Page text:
Brewing bill gets traction



For Rep. Adam Hertz, R-Missoula, encouraging growth in Montana's already-booming craft beer industry just makes sense. He's got two breweries in his district, Big Sky Brewing and Missoula Brewing Company, and he sees the state's longstanding 10,000-barrel production limit as an arbitrary hurdle in the path to success. It doesn't hurt that carrying a proposal to raise that cap pits him against "ingrained and powerful special interests" in Helena.

"I always like taking on a battle like that," he says.

Hertz is the sponsor of House Bill 541, a measure that would allow breweries to produce up to 60,000 barrels a year without having to halt the sale of pints in their taprooms. The idea isn't new. Former Missoula Rep. Doc Moore carried an identical bill in 2015, only to watch it die in committee. What's different this time is the traction Hertz's bill has gained. HB 541 not only made it out of committee, but passed on the House floor Feb. 27 on an 85-14 vote. It's now scheduled for a hearing before Senate Business, Labor and Economic Affairs on March 16.

A simple barrel-cap increase is exactly what the Montana Brewers Association has been pushing for years. Ahead of the 2015 session, however, the organization joined with the Montana Tavern Association and other industry groups to draft legislation that would sidestep long-held concerns among retailers about competition with taprooms. According to MBA Executive Director Matt Leow, similar discussions broke down ahead of the 2017 session. "My understanding is that rather than waiting for the coalition to be able to come to an agreement, these legislators took it upon themselves to move this ball forward."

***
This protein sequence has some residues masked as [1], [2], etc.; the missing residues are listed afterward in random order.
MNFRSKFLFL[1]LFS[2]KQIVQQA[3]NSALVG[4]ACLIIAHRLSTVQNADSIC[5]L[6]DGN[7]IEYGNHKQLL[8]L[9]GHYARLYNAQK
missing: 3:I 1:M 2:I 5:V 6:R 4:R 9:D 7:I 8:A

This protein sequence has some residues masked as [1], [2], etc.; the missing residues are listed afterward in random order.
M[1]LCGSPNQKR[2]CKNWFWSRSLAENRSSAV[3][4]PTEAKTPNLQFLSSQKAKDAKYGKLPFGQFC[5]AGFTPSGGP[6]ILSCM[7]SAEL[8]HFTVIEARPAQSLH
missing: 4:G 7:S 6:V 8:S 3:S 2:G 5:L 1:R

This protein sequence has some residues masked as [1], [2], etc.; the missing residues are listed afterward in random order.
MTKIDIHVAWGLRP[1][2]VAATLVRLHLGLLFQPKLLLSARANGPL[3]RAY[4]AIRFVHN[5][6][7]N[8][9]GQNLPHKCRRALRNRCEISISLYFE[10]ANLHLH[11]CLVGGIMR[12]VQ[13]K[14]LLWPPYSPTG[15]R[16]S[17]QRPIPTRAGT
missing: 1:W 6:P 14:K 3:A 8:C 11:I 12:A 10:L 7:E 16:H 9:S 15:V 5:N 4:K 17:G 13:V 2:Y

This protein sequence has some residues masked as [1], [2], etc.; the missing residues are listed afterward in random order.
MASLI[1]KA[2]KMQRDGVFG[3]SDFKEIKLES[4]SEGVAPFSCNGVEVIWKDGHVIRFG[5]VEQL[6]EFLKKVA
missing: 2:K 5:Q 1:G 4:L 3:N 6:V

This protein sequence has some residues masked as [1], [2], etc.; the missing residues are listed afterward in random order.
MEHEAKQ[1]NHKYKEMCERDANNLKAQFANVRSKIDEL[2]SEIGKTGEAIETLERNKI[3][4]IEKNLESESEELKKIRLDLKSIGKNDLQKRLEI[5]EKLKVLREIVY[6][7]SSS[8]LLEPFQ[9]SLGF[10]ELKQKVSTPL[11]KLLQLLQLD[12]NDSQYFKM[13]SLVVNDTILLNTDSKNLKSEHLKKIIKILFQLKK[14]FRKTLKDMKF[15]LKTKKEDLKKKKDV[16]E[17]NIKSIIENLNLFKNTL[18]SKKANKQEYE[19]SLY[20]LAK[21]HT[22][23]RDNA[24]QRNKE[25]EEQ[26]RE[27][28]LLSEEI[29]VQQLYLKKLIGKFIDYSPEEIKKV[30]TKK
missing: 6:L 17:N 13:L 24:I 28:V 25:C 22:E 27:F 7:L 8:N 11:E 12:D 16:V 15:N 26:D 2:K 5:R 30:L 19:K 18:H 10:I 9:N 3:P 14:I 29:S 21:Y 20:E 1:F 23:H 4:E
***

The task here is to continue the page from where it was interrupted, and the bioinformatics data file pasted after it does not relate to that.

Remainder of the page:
HB 541 still faces strong opposition from tavern owners and distributors. But those voices appear to be vastly outnumbered by proponents. Draught Works co-owner Paul Marshall testified that his brewery's current expansion project would enable it to hit the 10,000-barrel mark. Philipsburg Brewing co-owner Noland Smith believes his operation, which began canning just over a year ago, could hit the existing barrel cap by 2020. The Montana Farmers Union testified that increased craft beer production would, in some small way, help Montana barley growers who recently saw their contracts with Anheuser-Busch InBev and MillerCoors cut.

Rep. Ellie Hill Smith, D-Missoula, originally requested the draft before handing it off to Hertz in early February. She attributes HB 541's success to level of exposure rural Republican lawmakers have had to the industry. "People get it now," she says.

Hertz dismisses critics' argument that increasing the barrel cap would put tavern owners at a competitive disadvantage. If anything, he says, the production limit puts Montana brewers at a competitive disadvantage regionally. Leow takes the point a step further.

"If we were able to grow Montana's brewing industry so we can export more beer," he says, "every one of those six-packs on a shelf in a grocery store out of state is like a mini billboard for Montana."


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